Sky is the limit for Happy Valley senior

Published 8:31 am Monday, November 11, 2019

Happy Valley High School senior Cameron Slone completed his first ever solo flight just a few weeks ago, taking a large step forward towards his dream of being a seasoned pilot.

“It is definitely a blessing,” Slone said. “I will never forget it.”

He said he has been taking the flight class for at least two years, headed by teacher Shannon Drinnon.

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The solo flight, which took place on October 14, was the culmination of countless hours of studying and practice beforehand. Out of the whole class, he said he is the only one to have done this outside of class time.

There is a lot of studying,” he said. “I have been reading every night.”

He said the hardest part about landing a plane is the final landing. Neither takeoff nor touchdown typically involve simply flying straight ahead at an upward or downward angle. Instead, pilots typically fly in a box-pattern, making repeated left turns in a sort of spiral formation. Slone said this is partially so the pilot can have more time to study the terrain and determine how best to approach it.

Despite the difficulty, he said the view from the cockpit is worth the effort it takes to get up there.

“I love looking over the mountains,” he said. “It puts the world in a different perspective.”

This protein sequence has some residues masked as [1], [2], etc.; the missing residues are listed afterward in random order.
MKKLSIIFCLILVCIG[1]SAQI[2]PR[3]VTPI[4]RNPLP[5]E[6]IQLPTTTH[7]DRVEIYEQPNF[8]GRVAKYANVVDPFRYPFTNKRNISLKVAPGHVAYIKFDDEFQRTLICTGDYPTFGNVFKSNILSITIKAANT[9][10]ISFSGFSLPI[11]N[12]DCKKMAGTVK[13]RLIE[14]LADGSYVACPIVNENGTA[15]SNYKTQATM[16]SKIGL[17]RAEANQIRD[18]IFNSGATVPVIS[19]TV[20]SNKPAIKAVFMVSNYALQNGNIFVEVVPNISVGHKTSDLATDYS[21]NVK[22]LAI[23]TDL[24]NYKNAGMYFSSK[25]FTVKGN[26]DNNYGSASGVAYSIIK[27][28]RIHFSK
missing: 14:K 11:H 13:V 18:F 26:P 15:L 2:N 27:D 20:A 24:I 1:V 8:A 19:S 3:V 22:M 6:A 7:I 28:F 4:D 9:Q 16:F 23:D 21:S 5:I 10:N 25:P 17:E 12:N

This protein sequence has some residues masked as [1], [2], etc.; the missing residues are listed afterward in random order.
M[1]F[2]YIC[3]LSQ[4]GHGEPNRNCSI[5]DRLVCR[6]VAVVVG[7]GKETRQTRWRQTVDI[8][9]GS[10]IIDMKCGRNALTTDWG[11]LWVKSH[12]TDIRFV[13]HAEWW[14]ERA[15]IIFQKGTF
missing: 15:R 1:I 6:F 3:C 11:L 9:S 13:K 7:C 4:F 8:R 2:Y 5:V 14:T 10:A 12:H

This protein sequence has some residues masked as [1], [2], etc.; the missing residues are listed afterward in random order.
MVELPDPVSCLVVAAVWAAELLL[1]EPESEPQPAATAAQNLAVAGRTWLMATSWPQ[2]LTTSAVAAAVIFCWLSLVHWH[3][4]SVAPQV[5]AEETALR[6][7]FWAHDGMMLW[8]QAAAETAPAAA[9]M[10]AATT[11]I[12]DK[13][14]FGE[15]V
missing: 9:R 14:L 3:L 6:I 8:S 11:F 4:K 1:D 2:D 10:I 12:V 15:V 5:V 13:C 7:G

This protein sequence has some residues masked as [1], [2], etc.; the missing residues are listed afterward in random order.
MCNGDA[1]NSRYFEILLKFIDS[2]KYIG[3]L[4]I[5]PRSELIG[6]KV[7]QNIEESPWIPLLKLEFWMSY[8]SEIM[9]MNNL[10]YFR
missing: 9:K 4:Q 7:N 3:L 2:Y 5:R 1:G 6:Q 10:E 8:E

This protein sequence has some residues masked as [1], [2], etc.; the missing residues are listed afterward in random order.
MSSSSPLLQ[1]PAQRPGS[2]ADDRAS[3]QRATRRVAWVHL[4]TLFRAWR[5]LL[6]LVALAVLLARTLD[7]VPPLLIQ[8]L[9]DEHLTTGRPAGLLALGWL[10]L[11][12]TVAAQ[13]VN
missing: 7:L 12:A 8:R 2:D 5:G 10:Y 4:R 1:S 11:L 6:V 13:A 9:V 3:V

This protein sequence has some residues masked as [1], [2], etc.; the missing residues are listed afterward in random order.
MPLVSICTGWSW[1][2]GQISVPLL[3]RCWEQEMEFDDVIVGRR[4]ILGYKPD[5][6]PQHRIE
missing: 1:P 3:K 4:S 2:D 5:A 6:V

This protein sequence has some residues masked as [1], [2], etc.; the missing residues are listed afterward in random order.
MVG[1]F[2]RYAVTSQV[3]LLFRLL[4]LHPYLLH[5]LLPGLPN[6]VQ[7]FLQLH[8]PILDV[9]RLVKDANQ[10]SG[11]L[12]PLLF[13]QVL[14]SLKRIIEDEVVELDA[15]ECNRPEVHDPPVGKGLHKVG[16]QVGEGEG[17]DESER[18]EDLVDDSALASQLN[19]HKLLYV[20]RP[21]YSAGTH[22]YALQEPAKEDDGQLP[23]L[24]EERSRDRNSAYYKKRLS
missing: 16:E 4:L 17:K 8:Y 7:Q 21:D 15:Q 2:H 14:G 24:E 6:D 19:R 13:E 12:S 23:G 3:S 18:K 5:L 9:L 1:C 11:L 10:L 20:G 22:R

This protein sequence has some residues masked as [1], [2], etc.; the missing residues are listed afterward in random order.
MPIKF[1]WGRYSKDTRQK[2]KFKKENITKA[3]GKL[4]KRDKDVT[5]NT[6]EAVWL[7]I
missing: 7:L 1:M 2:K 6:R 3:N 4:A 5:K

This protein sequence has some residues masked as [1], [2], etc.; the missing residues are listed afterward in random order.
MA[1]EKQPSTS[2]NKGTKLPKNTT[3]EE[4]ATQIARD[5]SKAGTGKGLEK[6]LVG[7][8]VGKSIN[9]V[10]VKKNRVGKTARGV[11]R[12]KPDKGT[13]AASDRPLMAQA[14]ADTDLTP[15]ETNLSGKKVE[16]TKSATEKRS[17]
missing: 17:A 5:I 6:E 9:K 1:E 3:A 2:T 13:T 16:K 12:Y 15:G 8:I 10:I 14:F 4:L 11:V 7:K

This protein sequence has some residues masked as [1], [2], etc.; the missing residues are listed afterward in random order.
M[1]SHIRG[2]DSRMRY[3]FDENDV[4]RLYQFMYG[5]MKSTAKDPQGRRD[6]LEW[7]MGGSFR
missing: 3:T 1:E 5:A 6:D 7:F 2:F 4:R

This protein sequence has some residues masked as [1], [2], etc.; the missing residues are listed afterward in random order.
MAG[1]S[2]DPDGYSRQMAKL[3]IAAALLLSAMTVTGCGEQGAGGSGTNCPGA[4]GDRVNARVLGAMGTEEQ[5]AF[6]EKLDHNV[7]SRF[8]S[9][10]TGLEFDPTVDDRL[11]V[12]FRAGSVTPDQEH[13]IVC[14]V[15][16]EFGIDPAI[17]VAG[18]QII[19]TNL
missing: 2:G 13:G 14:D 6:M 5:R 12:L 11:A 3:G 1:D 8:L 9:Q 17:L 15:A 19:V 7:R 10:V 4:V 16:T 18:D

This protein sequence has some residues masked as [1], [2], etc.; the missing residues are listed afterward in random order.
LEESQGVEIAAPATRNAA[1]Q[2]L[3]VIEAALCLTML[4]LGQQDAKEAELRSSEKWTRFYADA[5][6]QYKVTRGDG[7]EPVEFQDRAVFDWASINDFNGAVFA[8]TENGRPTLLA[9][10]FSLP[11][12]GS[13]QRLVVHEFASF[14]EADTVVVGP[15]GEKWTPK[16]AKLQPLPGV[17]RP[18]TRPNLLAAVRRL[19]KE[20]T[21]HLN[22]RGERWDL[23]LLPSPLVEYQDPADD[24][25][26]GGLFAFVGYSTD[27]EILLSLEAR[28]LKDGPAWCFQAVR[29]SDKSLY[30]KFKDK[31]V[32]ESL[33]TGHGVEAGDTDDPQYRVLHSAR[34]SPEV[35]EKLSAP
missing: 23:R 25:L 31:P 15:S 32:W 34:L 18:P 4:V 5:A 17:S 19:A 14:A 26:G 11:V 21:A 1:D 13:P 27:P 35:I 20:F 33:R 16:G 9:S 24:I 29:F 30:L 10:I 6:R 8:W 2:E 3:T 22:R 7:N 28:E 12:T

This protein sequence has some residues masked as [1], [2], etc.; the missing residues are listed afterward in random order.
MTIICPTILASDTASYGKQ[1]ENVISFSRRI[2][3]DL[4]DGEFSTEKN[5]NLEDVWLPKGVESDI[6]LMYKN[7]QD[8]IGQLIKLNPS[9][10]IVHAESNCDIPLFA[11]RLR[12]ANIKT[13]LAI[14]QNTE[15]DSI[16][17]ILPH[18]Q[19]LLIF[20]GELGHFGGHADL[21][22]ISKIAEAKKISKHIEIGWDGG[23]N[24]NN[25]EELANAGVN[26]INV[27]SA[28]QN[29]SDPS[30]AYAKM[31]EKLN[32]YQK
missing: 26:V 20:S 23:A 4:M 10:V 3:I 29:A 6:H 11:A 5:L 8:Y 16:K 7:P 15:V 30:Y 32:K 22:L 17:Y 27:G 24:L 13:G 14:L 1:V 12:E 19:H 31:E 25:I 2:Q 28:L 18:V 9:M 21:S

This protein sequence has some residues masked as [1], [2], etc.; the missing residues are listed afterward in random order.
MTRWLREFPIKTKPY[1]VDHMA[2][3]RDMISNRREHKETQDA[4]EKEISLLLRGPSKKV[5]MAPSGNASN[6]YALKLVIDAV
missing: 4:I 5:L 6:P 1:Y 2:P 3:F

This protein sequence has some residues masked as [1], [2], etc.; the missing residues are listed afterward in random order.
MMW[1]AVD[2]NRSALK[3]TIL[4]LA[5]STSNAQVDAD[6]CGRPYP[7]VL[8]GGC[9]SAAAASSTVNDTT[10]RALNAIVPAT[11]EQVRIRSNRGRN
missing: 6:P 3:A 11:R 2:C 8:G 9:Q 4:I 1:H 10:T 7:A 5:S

Since he got into flying, Slone said he has been pursuing a private pilot’s license by the time he graduates next May.

“I did not think it would be possible,’ he said. “It has been a crazy ride.”

The community has his back, however. When Slone hurt his back in a football game last year, he ended up talking with the principal about what he wanted to do in life if football did not work out. Community member Louie Greene said he wanted to give out $5,000 scholarships to a pilot and a pianist. Slone said the money he received from Greene has helped pay for his flight classes.

“It is an amazing experience to see all your hard work come together,” he said. “It gives you butterflies every time.”

With that milestone under his belt, Slone said he will continue putting in the hours necessary for his license, as well as the medical evaluation that deems him sound enough to fly.

Once that comes to pass, Slone said he hopes to fly either in the military or in an airline.

“I just want to travel the world,” he said.

Until then, the sky is the limit.